As far as I can remember being aware of homosexuality, I've also been aware that it's just a thing some people happen to be. Not a good thing. Or a bad thing. But just a thing. Like having freckles. Or brown eyes. Or being left-handed. Of course, it's a bit more complicated than that, but I never saw the value in discriminating against someone because they just happen to be attracted to a person of the same sex. Homophobia isn't just restrictive and regressive. It's unnecessarily time-consuming. And just fucking stupid. And I don't hesitate to let people know that.


But, I've empowered this admittedly obnoxious and holier-than-thou progressivism as a shield to hide behind while I use homophobic language. I still occasionally refer to things I consider wack as "gay." I've labeled men "suspect" and entertained year-long debates over whether a particularly effeminate guy is gay — as if it matters (and as if that's any of my business anyway). And I'm three years away from 40, but I still find humor in someone saying "pause" as an accompaniment to a phrase that sounds gay-adjacent.

"It's always in jest, of course" is what I tell myself. Because I don't really believe there's anything wrong with being gay, so there's nothing wrong with finding some ironic humor there.


But how is this any different than the ironic racism we (myself included) regularly call out and criticize? How is my rationale dissimilar from the hipster bro caught wearing Blackface who attempts to excuse it away as being "meta?" I'm just as not-homophobic as they're not-racist. Which, frankly, is bullshit. Because while I don't harbor any conspicuously homophobic beliefs, my language — as innocent and sarcastic and satiric as I claim it to be — contributes to it; adding to that same state of perpetual unwelcome and intentional vulnerability I mentioned in my status.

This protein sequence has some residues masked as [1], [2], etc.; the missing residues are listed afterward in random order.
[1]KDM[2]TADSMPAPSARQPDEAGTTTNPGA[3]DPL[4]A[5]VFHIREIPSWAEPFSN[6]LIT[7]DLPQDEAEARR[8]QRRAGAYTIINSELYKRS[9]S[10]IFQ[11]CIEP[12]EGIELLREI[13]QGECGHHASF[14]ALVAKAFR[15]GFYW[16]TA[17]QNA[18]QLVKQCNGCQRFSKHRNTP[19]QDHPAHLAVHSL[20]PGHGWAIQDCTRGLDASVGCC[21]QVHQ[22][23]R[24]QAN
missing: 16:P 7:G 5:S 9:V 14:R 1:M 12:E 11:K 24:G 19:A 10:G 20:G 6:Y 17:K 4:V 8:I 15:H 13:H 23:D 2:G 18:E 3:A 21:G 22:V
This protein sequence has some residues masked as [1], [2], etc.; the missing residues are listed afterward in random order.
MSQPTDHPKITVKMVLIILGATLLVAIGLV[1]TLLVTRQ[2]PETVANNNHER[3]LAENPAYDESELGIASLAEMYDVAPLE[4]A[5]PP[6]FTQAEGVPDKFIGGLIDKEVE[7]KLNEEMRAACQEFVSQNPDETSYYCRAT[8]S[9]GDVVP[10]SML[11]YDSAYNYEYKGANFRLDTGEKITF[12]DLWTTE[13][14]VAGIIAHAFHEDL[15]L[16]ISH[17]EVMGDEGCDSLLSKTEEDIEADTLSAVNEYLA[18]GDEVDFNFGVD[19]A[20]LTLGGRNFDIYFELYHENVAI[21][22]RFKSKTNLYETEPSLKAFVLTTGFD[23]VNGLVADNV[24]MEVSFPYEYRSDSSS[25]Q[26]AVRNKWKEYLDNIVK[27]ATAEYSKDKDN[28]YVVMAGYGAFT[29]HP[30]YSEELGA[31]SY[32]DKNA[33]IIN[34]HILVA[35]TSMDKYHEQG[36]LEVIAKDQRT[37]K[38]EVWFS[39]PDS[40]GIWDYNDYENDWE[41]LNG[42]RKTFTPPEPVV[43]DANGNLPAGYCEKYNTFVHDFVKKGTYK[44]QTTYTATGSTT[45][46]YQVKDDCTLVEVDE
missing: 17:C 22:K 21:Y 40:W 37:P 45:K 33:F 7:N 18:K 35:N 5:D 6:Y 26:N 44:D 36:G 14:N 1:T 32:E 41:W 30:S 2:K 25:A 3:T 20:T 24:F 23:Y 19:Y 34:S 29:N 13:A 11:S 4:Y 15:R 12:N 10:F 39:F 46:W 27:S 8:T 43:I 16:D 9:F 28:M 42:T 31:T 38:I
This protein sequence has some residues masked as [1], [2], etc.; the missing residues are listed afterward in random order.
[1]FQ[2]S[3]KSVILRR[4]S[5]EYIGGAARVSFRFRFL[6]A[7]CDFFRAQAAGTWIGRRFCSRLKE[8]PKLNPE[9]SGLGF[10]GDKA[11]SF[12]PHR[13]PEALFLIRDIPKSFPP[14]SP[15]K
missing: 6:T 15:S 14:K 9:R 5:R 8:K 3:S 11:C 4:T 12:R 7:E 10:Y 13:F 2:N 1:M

They're mere microaggressions. But I should know as well as anyone that microaggressions matter. Putting that language in the air matters. As it softly reinforces and subconsciously validates the types of abhorrent beliefs that lead to fear, hate, bias, and violence.


I'm aware there's a world of difference between using "gay" as a synonym for "weird" and excreting "God hates fags" from the hateful orifices some people use as mouths, and I'm not attempting to conflate the two. But they exist on the same continuum. And continuing to pretend they don't — especially when specifically aware of the power of language — is just as willfully ignorant and intentionally oblivious as Wendy Bell.



I've been wondering if VSB was going to even acknowledge all the lives lost in Orlando. The silence was speaking volumes to me. It's the same silence I've noticed on fb. So many people who've in the past acknowledged and even changed their facebook profiles to show solidarity with past terror victims were loudly silent about this.

It's very difficult sometimes to be Black and LGBT. So many times those two things seem at odds. I find myself lost between the two sometimes even as I know those two things do exist in the same space.

The tragedy in Orlando hit home for me just as the tragedy in Charleston. The difference between the two is I had so many people to commiserate with about the Charleston incident and so few to commiserate with this week.

Rest in Peace to all those who lost their lives in Orlando and my prayers are that their significant others, families and friends can find peace as well.